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Interaction of a peptide model of a hydrophobic transmembrane alpha-helical segment of a membrane protein with phosphatidylethanolamine bilayers: differential scanning calorimetric and Fourier transform infrared spectroscopic studies



Interaction of a peptide model of a hydrophobic transmembrane alpha-helical segment of a membrane protein with phosphatidylethanolamine bilayers: differential scanning calorimetric and Fourier transform infrared spectroscopic studies



Biophysical Journal 68(3): 847-857



High-sensitivity differential scanning calorimetry (DSC) and Fourier transform infrared (FTIR) spectroscopy were used to study the interaction of a synthetic alpha-helical hydrophobic transmembrane peptide, Acetyl-Lys2-Gly-Leu24-Lys2-Ala-Amide, and members of a homologous series of n-saturated diacylphosphatidylethanolamines (PEs). In the lower range of peptide mol fractions, the DSC endotherms exhibited by the lipid/peptide mixtures consist of two components. The temperature and cooperativity of the sharper, higher-temperature component are very similar to those of pure PE bilayers and are almost unaffected by variations in the peptide/lipid ratio. However, the fractional contribution of this component to the total enthalpy change decreases with increases in peptide concentration, and this component completely disappears at higher peptide mol fractions. The other component, which is less cooperative and occurs at a lower temperature, predominates at higher peptide concentrations. These two components of the DSC endotherm can be attributed to the chain-melting phase transitions of peptide-nonassociated and peptide-associated PE molecules, respectively. Although the temperature at which the peptide-associated PE molecules melt is progressively decreased by increases in peptide concentration, the magnitude of this shift is independent of the length of the PE hydrocarbon chain. In addition, the width of the phase transition observed at higher peptide concentrations is also relatively insensitive to PE hydrocarbon chain length, except that peptide gel-phase immiscibility occurs in very short- or very long-chain PE bilayers. Moreover, the enthalpy of the chain-melting transition of the peptide-associated PE does not decrease to 0 even at high peptide concentrations, suggesting that this peptide does not abolish the cooperative gel/liquid-crystalline phase transition of the lipids with which it is in contact. The FTIR spectroscopic data indicate that the peptide remains in a predominantly alpha-helical conformation, but that the peptide alpha-helix is subject to small distortions coincident with the changes in hydrophobic thickness that accompany the chain-melting phase transition of the PE bilayer. These data also indicate that the peptide significantly disorders the hydrocarbon chains of adjacent PE molecules in both the gel and liquid-crystalline states relatively independently of lipid hydrocarbon chain length. The relative independence of many aspects of PE-peptide interactions on the hydrophobic thickness of the host bilayer observed in the present study is in marked contrast to the results of our previous study of peptide-phosphatidylcholine (PC) model membranes (Zhang et al. (1992) Biochemistry 31:11579-11588), where strong hydrocarbon chain length-dependent effects were observed. The differing effects of peptide incorporation on PE and PC bilayers is ascribed to the much stronger lipid polar headgroup interactions in the former system. We postulate that the primary effect of transmembrane peptide incorporation into PE bilayers is the disruption of the relatively strong electrostatic and hydrogen-bonding interactions at the bilayer surface, and that this effect is sufficiently large to mask the effect of hydrophobic mismatch between the lengths of the hydrophobic core of the peptide and its host bilayer.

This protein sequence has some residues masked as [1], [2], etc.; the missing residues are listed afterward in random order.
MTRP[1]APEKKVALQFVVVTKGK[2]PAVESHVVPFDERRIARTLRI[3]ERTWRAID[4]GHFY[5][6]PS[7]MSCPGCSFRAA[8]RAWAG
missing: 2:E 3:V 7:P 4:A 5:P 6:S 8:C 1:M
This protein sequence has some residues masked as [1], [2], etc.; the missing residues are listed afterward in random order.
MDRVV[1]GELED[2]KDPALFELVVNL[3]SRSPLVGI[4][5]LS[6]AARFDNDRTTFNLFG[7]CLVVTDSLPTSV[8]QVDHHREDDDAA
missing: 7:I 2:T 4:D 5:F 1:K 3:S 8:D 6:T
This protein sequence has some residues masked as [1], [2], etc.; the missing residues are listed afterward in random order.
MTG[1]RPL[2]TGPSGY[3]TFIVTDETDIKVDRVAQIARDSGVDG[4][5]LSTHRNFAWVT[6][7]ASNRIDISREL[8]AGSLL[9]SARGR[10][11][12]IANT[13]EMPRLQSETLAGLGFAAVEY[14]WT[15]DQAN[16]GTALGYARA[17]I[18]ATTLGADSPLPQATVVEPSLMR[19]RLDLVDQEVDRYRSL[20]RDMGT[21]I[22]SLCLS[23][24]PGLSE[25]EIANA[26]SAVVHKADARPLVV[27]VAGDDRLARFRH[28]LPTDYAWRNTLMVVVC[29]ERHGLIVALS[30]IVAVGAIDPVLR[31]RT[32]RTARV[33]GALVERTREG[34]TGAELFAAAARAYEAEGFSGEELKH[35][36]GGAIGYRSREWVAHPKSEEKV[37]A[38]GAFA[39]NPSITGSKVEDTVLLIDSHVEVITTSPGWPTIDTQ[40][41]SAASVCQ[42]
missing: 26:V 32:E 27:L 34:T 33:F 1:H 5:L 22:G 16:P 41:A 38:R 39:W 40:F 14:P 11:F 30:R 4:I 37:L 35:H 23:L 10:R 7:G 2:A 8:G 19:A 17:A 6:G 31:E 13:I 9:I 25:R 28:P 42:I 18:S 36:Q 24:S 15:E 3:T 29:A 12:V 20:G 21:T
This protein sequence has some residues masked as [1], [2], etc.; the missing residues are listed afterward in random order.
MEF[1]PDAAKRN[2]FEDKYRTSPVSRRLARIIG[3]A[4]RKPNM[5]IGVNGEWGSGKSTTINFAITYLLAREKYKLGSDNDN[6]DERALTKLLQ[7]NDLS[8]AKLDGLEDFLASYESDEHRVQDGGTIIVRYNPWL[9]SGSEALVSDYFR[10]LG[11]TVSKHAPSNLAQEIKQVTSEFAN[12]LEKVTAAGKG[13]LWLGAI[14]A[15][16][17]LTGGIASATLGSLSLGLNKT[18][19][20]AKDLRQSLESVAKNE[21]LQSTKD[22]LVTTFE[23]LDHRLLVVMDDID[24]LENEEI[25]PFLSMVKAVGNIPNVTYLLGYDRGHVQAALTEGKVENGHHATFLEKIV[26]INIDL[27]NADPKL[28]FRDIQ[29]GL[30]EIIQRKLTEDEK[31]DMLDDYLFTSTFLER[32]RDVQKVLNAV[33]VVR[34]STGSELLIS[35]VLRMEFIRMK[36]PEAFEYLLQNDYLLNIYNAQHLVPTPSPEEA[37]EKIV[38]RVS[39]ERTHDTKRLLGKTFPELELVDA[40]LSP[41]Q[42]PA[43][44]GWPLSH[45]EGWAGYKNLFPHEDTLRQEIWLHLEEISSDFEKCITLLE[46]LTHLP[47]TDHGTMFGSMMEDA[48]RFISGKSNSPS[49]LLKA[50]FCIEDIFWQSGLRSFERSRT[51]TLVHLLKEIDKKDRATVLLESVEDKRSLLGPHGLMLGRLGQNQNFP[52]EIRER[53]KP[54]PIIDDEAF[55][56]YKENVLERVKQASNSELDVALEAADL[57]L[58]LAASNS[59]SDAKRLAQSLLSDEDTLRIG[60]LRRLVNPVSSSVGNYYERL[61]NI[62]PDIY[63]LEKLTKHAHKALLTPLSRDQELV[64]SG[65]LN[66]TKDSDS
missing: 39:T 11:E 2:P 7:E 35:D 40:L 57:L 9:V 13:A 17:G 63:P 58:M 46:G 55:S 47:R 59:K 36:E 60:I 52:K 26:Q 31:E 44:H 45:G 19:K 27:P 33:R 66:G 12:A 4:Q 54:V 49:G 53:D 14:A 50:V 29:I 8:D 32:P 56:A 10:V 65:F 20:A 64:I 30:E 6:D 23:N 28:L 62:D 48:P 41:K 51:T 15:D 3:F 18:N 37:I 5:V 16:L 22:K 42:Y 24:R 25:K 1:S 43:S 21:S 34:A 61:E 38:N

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Accession: 008891564

Download citation: RISBibTeXText

PMID: 7756552

DOI: 10.1016/s0006-3495(95)80261-4


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